Last night I did a spring cleaning of sorts. In this process of moving across the country, I have to decide what’s coming with me, what I can part with, and what I should keep at my parent’s house in Philly. It never ceases to amaze me just how much I can fit into a studio apartment and still appear organized and clean. If you look around my apartment you would never guess it houses letters written to me in fifth grade or honors awards from middle school, or high school poetry and essays from college. Sifting through these things and being forced to evaluate their fate I wonder why I’ve been compelled to hold on to them in the first place. I’m reminded of the Buddhist parable about the futility of carrying things with you:
Once there was a man on a long journey who came to a river. He said to himself: “This side of the river is very difficult and dangerous to walk on, and the other side seems easier and safer, but how shall I get across?” So he built a raft out of branches and reeds and safely crossed the river. Then he thought to himself: “This raft has been very useful to me in crossing the river; I will not abandon it to rot on the bank, but will carry it along with me.” And thus he voluntarily assumed an unnecessary burden. Can this man be called a wise man?
In other words, we become weighed down by the things we hold on to. (Think Jacob Marley and his chains.)
I always got on my mom’s case for not holding on to enough of her past. Other than a couple of photo albums, my mom has nothing that indicates where she came from and who she was before I knew her as mom. Being a mini family historian, all I crave are remnants from everyone’s past. I devour old photo albums, poems my dad’s mother wrote, and stories passed down through aunts and uncles. I want to know where we all come from.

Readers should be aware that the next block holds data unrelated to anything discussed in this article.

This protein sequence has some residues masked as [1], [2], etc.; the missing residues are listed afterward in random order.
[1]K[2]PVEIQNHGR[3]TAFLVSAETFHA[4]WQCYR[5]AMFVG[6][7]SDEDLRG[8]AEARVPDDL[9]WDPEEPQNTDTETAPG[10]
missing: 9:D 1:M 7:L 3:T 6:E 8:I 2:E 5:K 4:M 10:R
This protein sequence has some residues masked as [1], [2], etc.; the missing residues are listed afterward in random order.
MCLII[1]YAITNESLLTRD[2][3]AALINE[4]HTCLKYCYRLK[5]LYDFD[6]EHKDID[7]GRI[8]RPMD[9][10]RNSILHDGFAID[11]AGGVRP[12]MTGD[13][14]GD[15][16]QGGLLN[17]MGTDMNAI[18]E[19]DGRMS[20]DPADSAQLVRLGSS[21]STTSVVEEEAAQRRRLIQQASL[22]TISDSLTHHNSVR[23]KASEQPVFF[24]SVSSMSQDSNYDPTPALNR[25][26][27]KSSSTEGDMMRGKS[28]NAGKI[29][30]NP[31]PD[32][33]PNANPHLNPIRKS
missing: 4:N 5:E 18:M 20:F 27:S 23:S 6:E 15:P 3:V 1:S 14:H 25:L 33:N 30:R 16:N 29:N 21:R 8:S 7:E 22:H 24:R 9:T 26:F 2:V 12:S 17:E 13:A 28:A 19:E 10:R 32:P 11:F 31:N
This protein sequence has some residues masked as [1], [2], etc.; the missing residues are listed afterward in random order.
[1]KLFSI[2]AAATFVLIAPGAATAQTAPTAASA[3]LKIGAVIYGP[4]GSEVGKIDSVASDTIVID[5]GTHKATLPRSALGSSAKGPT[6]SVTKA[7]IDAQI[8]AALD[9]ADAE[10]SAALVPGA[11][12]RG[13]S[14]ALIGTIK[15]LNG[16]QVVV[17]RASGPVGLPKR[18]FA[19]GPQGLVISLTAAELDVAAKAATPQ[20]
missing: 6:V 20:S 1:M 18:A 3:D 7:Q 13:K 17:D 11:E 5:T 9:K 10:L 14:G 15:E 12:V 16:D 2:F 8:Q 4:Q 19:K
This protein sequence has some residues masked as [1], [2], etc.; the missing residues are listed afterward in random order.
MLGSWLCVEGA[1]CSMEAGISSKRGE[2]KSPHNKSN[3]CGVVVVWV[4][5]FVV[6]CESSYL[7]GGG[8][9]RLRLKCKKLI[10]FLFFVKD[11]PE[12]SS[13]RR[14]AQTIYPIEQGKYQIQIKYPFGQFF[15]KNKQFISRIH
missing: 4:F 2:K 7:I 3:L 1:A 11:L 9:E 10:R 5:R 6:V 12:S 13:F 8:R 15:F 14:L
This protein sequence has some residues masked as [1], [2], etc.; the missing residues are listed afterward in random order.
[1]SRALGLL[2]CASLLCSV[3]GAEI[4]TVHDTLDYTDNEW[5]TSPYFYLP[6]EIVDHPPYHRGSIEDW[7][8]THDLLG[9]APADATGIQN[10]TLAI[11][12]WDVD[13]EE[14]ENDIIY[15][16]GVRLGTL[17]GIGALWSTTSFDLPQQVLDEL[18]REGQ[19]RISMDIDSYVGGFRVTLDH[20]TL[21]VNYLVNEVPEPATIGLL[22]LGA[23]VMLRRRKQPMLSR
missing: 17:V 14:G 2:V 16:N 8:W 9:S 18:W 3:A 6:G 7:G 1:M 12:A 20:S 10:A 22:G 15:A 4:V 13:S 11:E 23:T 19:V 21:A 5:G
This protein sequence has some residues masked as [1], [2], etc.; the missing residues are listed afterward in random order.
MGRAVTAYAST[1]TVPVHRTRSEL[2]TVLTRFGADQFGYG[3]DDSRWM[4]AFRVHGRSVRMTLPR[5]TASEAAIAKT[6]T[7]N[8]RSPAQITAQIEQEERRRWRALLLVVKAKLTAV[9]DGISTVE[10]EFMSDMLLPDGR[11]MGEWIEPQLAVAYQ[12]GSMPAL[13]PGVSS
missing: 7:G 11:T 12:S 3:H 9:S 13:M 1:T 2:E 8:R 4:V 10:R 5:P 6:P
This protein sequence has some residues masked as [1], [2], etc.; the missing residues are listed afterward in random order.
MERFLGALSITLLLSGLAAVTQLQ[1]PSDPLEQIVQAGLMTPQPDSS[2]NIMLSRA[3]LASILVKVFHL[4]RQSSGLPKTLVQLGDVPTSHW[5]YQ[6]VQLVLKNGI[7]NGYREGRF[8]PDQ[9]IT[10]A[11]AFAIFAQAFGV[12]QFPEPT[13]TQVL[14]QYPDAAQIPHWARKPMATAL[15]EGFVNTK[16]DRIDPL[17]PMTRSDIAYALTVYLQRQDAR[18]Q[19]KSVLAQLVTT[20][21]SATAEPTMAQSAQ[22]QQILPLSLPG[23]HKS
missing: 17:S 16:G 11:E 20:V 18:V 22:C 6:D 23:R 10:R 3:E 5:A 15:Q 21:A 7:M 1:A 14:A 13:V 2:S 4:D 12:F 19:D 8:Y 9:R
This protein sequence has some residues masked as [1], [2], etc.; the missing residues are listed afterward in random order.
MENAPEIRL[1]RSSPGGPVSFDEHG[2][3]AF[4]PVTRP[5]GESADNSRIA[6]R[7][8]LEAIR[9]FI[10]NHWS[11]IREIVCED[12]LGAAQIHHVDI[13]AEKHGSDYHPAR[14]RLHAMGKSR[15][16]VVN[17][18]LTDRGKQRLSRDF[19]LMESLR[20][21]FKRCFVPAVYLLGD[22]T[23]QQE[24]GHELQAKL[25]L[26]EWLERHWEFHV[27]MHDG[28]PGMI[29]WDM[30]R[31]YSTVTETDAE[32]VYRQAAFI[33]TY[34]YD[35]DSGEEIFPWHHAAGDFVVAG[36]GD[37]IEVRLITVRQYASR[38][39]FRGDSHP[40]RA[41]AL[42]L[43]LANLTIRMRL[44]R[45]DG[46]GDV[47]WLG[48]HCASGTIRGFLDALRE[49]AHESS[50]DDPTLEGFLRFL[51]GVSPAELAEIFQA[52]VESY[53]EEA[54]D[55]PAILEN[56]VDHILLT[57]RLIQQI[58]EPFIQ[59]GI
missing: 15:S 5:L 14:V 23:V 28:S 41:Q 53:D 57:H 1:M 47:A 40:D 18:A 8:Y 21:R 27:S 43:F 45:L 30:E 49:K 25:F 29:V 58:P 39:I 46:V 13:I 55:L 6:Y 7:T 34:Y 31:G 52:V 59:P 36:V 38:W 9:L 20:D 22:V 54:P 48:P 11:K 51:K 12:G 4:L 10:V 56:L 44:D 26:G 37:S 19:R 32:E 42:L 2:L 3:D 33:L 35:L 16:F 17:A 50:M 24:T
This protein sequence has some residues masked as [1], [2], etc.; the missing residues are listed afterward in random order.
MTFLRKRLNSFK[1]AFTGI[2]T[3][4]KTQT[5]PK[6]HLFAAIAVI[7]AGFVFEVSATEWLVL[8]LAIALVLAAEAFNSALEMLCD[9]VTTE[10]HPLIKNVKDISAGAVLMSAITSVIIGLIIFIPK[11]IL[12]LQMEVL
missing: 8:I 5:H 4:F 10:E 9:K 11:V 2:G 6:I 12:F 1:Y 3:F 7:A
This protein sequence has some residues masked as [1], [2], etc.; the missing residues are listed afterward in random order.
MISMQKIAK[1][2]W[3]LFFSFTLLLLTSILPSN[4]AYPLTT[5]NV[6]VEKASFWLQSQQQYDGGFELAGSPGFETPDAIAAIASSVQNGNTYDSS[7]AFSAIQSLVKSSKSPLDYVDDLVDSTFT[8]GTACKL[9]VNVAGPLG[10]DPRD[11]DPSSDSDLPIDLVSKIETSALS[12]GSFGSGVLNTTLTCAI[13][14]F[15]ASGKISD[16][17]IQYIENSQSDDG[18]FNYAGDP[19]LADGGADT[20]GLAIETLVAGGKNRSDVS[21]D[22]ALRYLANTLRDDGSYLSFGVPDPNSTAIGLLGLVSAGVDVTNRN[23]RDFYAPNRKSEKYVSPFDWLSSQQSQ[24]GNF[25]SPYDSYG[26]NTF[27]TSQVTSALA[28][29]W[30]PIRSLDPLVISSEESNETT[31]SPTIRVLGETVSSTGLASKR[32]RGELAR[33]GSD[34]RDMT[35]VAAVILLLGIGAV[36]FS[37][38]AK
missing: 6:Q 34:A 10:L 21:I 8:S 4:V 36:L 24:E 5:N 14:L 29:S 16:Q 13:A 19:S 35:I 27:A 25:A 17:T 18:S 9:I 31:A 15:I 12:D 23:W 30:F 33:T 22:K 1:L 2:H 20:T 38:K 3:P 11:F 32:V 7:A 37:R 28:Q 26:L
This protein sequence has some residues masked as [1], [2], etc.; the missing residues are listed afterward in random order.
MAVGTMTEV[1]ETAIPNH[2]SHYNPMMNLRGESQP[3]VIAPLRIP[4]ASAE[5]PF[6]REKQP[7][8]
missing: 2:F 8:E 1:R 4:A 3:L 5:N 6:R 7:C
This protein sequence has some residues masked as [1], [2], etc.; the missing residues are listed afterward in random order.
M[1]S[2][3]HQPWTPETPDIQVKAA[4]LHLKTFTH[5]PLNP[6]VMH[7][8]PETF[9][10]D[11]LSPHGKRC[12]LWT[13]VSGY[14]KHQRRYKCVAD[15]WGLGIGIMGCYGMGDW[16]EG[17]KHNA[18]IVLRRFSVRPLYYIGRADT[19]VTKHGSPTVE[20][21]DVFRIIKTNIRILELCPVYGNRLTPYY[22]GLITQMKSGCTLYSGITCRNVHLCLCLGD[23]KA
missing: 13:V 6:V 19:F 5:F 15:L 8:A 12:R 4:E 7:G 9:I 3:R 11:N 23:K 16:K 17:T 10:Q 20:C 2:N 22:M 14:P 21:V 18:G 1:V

But now I undersand my mom. She had to make numerous decisions throughout her years about what to take with her and what to part with. We simply cannot hold onto everything if we desire to keep moving through life.
I guess someday I’m hoping that someone in my family in a future generation will care about where he or she comes from and appreciate the things I kept as markers of who I was, the places I’ve gone, and the people I’ve met along the way. Somehow, these things I saved might just provide answers to who they are and why.
Or maybe a part of me is afraid of the finality of death. In keeping a paper trail, I’m immortalizing myself.
In a self contract, which I drafted at age 12 (see photos below), I wrote:
Time: 6:47 Pm
This box will be filled with things that I have collected over my childhood. It will include things that I made or things that made me happy. It may also have poems, stories, or just my thoughts, comments, and ideas about growing up. When I am finished with this box I will write the date, time, and year that I finished.
When Also when I’m done I will put the box in a secret place and never forget that it is there. When I am a woman I will show this to my children boy or girl …
Signed by: Dara Pettinelli
Approved by: Melody Pettinelli
What I didn’t realize back then is that I’ll never finish keeping this “box.” Growing up doesn’t stop when you’re a certain age. I will still have thoughts, comments, and ideas about my personal evolution (hello, I have a blog). I guess the one thing I can say with certainty is that poems will no longer be part of the equation. (You’re welcome.)
Another part of me believes that if I keep these tangible memories I will never forget who I am and how I’ve evolved. There’s something about reading through old letters especially that reminds you how much you’ve been loved and how despite all the bad times, the overall picture of your life is beautiful. They are reminders of better days.
One thing is clear: I am holding on to life. Me, who once upon a time just wanted to get off the train, is building a fortress of hope with materials from my past. The things I want to remember. The things I could easily forget. Is this wise?